Process 700 may be initiated upon initialization of a system according to some embodiments. For example, after installing a solar tracker and a solar collector during daylight of a particular day, S710 may be performed to determine whether solar tracking for the particular day is to be performed primarily in the Northern sky or primarily in the Southern sky. Since the particular day has already begun, flow then proceeds from S720 to S730.

A target tracker position is determined at S730. The target tracker position includes an elevation angle and an azimuth angle intended to align a solar collector with the sun. According to some embodiments of S730, a solar position is estimated using GPS data from GPS receiver 540, ephemeris tables 536 and error correction data 537 as is known in the art, and the target tracker position is determined to be equal to the solar position.

According to some conventional techniques, the target tracker position includes an azimuth angle between 0 degrees and 360 degrees, with 0 degrees being assigned to True North. The range of azimuth angles and the actual direction associated with each angle may differ from the present example.

Next, at S740, it is determined whether the software flag is set to SOUTH. The 0 degree to 360 degree azimuth coordinate system mentioned at S730 and illustrated in FIGS. 4 (i.e., range A) and 6B is intended, according to the present example, to allow continuous tracking of solar positions located primarily in the Southern sky. Therefore, since the software flag is set to SOUTH and the determined azimuth angle is between 0 degrees and 360 degrees, the solar tracker is moved at S750 to the determined target tracker position (i.e., to the determined azimuth angle and elevation angle).

S750 may comprise transmitting appropriate commands from control unit 530 to solar tracker 520 to ensure alignment of a central axis of solar collector 510 with the determined target tracker position. Such commands may include commands to rotate to the determined azimuth angle and to the determined elevation angle.

System 500 may employ any technique to move solar tracker 520 to a tracker position that is or becomes known. Some systems operate in terms of “encoder counts” instead of angles and therefore convert desired azimuth (and elevation) angles to encoder counts. If the current azimuth count differs from the desired count (i.e., angle) by more than a certain error threshold, solar tracker 520 is moved in an appropriate direction until the current azimuth count matches the desired count. Control of the elevation angle may proceed similarly.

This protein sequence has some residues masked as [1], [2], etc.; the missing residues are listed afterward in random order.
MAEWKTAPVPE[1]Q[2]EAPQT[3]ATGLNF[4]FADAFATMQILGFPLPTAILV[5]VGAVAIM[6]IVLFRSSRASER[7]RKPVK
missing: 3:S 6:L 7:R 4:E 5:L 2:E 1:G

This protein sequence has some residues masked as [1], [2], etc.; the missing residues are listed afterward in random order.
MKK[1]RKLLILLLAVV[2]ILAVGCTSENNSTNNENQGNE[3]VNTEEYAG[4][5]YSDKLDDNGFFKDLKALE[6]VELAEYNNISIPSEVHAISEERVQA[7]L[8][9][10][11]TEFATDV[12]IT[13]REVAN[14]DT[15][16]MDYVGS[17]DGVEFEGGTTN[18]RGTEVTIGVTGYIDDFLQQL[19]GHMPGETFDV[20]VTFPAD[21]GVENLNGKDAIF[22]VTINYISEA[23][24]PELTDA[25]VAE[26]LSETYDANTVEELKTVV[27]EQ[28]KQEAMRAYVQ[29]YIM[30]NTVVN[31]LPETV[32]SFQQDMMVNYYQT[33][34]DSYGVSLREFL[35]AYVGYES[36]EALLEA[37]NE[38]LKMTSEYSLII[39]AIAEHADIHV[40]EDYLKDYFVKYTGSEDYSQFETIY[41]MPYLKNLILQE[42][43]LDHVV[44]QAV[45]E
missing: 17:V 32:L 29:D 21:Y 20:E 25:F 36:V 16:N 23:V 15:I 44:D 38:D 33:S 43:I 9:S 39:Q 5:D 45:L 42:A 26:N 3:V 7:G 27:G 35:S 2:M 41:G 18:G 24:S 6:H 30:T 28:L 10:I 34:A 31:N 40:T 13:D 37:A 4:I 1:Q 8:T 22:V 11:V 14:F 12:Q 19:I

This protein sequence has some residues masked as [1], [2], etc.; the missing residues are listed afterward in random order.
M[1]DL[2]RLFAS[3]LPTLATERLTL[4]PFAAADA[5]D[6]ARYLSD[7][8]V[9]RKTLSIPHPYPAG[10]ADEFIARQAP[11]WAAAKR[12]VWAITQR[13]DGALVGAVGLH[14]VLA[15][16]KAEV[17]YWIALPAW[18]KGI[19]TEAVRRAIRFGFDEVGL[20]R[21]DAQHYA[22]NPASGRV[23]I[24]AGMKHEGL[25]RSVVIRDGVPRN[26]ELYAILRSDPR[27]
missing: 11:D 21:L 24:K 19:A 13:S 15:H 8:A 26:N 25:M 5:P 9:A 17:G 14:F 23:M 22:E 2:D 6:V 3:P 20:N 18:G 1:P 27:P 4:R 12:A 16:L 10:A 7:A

Alternatively, flow proceeds from S740 to S760 if it is determined that the software flag is not set to SOUTH. Such a determination indicates that solar tracking is to be performed primarily in the Northern sky. According to the present example, and as illustrated in FIG. 6C and FIG. 4 (i.e., range C), azimuth angles between −180 degrees and +180 degrees provide continuous tracking of solar positions located primarily in the Northern sky. Accordingly, the azimuth angle of the target tracker position determined at S730 (i.e., between 0 degrees and 360 degrees) is converted to an azimuth angle between −180 degrees and +180 degrees at S760.

The conversion at S760 may proceed according to any suitable technique. The conversion may depend upon the coordinate system in which the azimuth angle was determined at S730 (i.e., 0 degrees to 360 degrees in the present example) and the coordinate system to which the azimuth angle is to be converted (i.e., −180 degrees to +180 degrees in the present example). According to some embodiments of S760, the converted azimuth angle is equal to the azimuth angle determined at S730 if the azimuth angle determined at S730 is between 0 degrees and +180 degrees. The converted azimuth angle is 360 degrees less than the azimuth angle determined at S730 if the azimuth angle determined at S730 is between +180 degrees and +360 degrees. For example, an azimuth angle of 120 degrees is converted to 120 degrees, while an azimuth angle of 310 degrees is converted to −50 degrees.